Another argument against Petrine authorship is “Paulinisms.” Some scholars argue that the theology of 1 Peter appears to be Pauline in nature. Sproul acknowledged this similarity but argued that it should be accepted as evidence of the inspiration of the Holy Spirit in the life of both men since they were communicating the “same gospel, the same ethic, the same truth.” Along with the above, other arguments against Peter’s authorship of the letter include the supposition that it was written by Silvanus, its lack of information about the historical Jesus, and the dating of the letter in relation to the persecution described in the letter. On the whole, though, the evidence for Petrine authorship of 1 Peter is convincing. The words of R. C. Sproul are apt here, “if you come to the text already persuaded that it is the Word of God, inspired by the Holy Spirit, then God has to say only once that this letter was written by the Apostle
INTRODUCTION The authority of the Scripture is fundamental to evangelical faith and witness. But at the same time, not all evangelicals affirm the inerrancy of the scripture. Biblical inerrancy affirms that the biblical text is accurate and totally free from error of any kind. The difficulty in affirming the inerrancy of scripture does not seem to be so much on the spiritual and moral teachings of the Bible, however, the difficulty perhaps seems to emerge on the issue of accuracy in other disciplines such as history, science and acheology. This being the case, Five Views on Biblical Inerrancy is a book on the doctrine of inerrancy where five Christian scholars, R. Albert Mohler Jr., Peter Enns, Michael F. Bird, Kevin J. Vanhoozer, and John R. Franke discuss their various perspectives on biblical inerrancy, narrowing the focus on four significant issues – (1) God and his relationship to his creatures, (2) the doctrine of inspiration, (3) the nature of scripture, and (4) the nature of truth (Merrick & Garrett, 2013, p. 22).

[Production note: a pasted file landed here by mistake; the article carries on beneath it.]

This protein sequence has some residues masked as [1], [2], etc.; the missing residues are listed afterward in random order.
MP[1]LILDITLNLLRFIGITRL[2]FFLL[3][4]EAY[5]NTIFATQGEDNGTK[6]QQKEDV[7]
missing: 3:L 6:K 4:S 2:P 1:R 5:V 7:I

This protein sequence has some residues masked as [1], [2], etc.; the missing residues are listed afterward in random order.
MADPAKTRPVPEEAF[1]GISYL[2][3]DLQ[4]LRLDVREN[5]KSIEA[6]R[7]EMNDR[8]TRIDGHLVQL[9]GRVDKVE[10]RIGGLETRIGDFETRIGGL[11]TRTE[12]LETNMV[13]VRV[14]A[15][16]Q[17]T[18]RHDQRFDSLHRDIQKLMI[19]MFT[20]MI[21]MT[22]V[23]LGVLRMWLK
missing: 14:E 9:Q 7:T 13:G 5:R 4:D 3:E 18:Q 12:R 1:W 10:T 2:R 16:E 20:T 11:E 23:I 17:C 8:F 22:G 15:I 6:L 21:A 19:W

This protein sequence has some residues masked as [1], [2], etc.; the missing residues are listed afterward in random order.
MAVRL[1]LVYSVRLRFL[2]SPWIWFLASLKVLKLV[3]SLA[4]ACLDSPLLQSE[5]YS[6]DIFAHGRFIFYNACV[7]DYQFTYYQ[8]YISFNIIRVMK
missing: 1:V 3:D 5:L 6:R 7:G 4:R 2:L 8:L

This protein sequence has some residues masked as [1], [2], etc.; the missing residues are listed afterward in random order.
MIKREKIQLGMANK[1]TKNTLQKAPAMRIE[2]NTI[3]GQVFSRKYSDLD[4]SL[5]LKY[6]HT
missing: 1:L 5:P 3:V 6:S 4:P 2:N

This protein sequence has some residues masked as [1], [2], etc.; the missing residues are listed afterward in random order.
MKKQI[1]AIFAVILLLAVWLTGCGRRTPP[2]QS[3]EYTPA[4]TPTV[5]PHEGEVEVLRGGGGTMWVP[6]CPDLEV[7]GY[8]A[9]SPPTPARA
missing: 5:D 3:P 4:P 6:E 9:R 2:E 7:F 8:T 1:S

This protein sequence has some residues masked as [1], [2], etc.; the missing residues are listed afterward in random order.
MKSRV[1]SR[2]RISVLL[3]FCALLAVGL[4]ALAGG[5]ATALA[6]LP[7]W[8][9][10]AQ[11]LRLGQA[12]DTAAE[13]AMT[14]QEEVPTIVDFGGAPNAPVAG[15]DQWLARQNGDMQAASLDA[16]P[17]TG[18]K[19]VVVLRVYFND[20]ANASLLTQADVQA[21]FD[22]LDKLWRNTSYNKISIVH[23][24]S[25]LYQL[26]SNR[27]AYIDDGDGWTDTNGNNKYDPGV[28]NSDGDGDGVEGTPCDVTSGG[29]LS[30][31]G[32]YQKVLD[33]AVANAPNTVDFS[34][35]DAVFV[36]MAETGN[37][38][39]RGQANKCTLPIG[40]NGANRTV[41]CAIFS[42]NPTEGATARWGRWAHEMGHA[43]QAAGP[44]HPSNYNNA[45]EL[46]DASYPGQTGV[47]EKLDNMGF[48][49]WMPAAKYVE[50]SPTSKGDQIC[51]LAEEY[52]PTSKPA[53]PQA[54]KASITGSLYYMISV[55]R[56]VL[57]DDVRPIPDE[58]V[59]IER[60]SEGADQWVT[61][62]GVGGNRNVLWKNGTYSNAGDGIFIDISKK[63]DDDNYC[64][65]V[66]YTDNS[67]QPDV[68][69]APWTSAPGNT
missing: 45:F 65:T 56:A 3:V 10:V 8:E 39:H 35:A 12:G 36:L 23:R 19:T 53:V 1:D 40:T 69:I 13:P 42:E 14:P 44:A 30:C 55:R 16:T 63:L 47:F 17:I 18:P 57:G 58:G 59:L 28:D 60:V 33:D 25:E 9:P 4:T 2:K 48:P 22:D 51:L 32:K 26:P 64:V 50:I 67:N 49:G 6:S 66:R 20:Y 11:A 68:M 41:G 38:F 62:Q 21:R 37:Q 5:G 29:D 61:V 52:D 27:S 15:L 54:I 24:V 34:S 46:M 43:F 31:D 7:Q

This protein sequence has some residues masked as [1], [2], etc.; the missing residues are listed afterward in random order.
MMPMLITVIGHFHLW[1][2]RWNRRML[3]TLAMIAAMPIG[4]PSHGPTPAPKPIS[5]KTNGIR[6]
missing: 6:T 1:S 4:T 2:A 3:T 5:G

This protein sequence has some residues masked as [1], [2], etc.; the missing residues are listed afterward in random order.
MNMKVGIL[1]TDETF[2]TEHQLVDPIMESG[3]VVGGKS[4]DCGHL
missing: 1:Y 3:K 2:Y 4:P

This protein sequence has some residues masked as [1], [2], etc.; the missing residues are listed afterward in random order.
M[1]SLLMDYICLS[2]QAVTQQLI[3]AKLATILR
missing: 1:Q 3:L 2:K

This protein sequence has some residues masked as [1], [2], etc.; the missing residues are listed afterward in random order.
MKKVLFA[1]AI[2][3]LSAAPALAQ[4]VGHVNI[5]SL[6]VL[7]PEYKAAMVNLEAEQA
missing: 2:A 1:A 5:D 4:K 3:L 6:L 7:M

Equally, even with the Old Testament narratives, God often gave the Israelites opportunities to repent and He forgave them. Did Ananias sin deserve death, which did not really allow for repentance or was this a fable by Luke copied from Achan’s story in order to deter members of the community from deception and financial fraud? Troeltsch points out that historical study renders only judgments of probability, of very different grades of probability, from the most likely to the least likely, and that with regards to anything that has been passed on from the past the first task is to measure the degree of probability that is appropriate to it. In doing that, the attitude we take to information given to us by memory and tradition is fundamentally changed. With this in mind, we can suggest from the above that it is highly improbable for two people to be struck down because of deception from